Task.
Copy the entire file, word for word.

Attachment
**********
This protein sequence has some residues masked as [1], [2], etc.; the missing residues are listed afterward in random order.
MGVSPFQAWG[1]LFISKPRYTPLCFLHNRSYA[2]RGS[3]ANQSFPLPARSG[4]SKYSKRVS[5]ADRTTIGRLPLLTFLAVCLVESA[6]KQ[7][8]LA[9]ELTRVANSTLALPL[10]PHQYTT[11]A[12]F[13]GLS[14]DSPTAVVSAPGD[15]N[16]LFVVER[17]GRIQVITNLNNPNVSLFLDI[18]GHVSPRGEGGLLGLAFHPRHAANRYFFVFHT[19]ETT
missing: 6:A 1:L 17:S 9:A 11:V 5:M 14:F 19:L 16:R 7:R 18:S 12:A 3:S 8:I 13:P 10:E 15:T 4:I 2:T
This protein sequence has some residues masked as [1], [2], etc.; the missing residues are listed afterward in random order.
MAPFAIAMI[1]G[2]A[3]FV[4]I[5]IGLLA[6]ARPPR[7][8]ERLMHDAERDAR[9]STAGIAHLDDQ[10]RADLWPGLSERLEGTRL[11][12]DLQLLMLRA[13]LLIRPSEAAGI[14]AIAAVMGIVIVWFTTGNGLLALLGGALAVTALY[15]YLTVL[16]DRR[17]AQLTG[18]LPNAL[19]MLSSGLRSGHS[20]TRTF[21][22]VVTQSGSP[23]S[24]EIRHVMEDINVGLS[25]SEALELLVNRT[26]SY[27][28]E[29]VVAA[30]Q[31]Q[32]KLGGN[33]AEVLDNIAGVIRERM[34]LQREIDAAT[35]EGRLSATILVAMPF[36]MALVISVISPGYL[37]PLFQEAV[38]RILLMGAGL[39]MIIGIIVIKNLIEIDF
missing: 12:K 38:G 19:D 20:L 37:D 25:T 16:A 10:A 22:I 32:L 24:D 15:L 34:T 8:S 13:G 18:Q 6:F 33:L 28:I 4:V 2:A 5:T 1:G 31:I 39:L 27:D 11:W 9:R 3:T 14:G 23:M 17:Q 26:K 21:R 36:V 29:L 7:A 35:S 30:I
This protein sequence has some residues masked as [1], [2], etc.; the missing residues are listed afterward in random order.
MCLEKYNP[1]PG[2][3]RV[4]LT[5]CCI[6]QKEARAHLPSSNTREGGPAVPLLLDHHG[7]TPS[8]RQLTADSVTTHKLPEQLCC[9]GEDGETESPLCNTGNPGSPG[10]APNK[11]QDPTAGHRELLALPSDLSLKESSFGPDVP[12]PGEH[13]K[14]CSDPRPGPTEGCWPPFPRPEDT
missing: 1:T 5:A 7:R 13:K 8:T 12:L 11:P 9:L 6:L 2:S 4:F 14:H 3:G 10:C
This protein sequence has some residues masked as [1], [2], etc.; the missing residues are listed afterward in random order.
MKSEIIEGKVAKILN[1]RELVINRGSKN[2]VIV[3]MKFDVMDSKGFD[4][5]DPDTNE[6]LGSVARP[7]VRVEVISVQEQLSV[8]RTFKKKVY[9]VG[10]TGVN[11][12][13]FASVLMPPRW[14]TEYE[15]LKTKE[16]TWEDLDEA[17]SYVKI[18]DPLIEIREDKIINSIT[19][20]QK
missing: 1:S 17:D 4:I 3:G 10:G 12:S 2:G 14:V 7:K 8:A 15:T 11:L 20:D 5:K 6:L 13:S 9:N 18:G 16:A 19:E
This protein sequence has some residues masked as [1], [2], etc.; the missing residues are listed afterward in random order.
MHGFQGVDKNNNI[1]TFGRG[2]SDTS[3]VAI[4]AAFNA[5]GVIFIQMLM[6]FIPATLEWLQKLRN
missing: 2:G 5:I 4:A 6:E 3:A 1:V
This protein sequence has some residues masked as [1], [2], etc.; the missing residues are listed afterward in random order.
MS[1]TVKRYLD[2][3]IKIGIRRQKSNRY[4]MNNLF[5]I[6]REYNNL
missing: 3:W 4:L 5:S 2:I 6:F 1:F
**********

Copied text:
This protein sequence has some residues masked as [1], [2], etc.; the missing residues are listed afterward in random order.
MGVSPFQAWG[1]LFISKPRYTPLCFLHNRSYA[2]RGS[3]ANQSFPLPARSG[4]SKYSKRVS[5]ADRTTIGRLPLLTFLAVCLVESA[6]KQ[7][8]LA[9]ELTRVANSTLALPL[10]PHQYTT[11]A[12]F[13]GLS[14]DSPTAVVSAPGD[15]N[16]LFVVER[17]GRIQVITNLNNPNVSLFLDI[18]GHVSPRGEGGLLGLAFHPRHAANRYFFVFHT[19]ETT
missing: 6:A 1:L 17:S 9:A 11:V 5:M 14:F 19:L 16:R 7:R 18:S 12:A 3:S 8:I 13:P 10:E 15:T 4:I 2:T
This protein sequence has some residues masked as [1], [2], etc.; the missing residues are listed afterward in random order.
MAPFAIAMI[1]G[2]A[3]FV[4]I[5]IGLLA[6]ARPPR[7][8]ERLMHDAERDAR[9]STAGIAHLDDQ[10]RADLWPGLSERLEGTRL[11][12]DLQLLMLRA[13]LLIRPSEAAGI[14]AIAAVMGIVIVWFTTGNGLLALLGGALAVTALY[15]YLTVL[16]DRR[17]AQLTG[18]LPNAL[19]MLSSGLRSGHS[20]TRTF[21][22]VVTQSGSP[23]S[24]EIRHVMEDINVGLS[25]SEALELLVNRT[26]SY[27][28]E[29]VVAA[30]Q[31]Q[32]KLGGN[33]AEVLDNIAGVIRERM[34]LQREIDAAT[35]EGRLSATILVAMPF[36]MALVISVISPGYL[37]PLFQEAV[38]RILLMGAGL[39]MIIGIIVIKNLIEIDF
missing: 12:K 38:G 19:D 20:L 37:D 25:T 16:A 10:A 22:I 32:L 24:D 15:L 34:T 8:S 13:G 18:Q 6:F 33:L 28:I 4:V 2:A 5:T 1:G 31:I 39:L 27:D 11:W 9:R 3:T 14:G 23:M 17:Q 26:K 21:R 36:V 29:L 7:A 35:S 30:I
This protein sequence has some residues masked as [1], [2], etc.; the missing residues are listed afterward in random order.
MCLEKYNP[1]PG[2][3]RV[4]LT[5]CCI[6]QKEARAHLPSSNTREGGPAVPLLLDHHG[7]TPS[8]RQLTADSVTTHKLPEQLCC[9]GEDGETESPLCNTGNPGSPG[10]APNK[11]QDPTAGHRELLALPSDLSLKESSFGPDVP[12]PGEH[13]K[14]CSDPRPGPTEGCWPPFPRPEDT
missing: 1:T 5:A 7:R 13:K 8:T 12:L 11:P 9:L 6:L 2:S 4:F 14:H 3:G 10:C
This protein sequence has some residues masked as [1], [2], etc.; the missing residues are listed afterward in random order.
MKSEIIEGKVAKILN[1]RELVINRGSKN[2]VIV[3]MKFDVMDSKGFD[4][5]DPDTNE[6]LGSVARP[7]VRVEVISVQEQLSV[8]RTFKKKVY[9]VG[10]TGVN[11][12][13]FASVLMPPRW[14]TEYE[15]LKTKE[16]TWEDLDEA[17]SYVKI[18]DPLIEIREDKIINSIT[19][20]QK
missing: 1:S 17:D 4:I 3:G 10:G 12:S 2:G 14:V 7:K 8:A 15:T 11:L 20:D 5:K 6:L 13:S 9:N 18:G 16:A 19:E
This protein sequence has some residues masked as [1], [2], etc.; the missing residues are listed afterward in random order.
MHGFQGVDKNNNI[1]TFGRG[2]SDTS[3]VAI[4]AAFNA[5]GVIFIQMLM[6]FIPATLEWLQKLRN
missing: 2:G 5:I 4:A 6:E 3:A 1:V
This protein sequence has some residues masked as [1], [2], etc.; the missing residues are listed afterward in random order.
MS[1]TVKRYLD[2][3]IKIGIRRQKSNRY[4]MNNLF[5]I[6]REYNNL
missing: 3:W 4:L 5:S 2:I 6:F 1:F